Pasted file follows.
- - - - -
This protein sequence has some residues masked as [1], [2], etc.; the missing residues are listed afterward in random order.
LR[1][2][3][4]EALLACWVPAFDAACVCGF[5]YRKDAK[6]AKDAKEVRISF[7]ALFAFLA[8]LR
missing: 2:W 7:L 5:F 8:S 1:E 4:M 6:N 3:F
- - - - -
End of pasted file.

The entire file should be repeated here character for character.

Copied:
This protein sequence has some residues masked as [1], [2], etc.; the missing residues are listed afterward in random order.
LR[1][2][3][4]EALLACWVPAFDAACVCGF[5]YRKDAK[6]AKDAKEVRISF[7]ALFAFLA[8]LR
missing: 2:W 7:L 5:F 8:S 1:E 4:M 6:N 3:F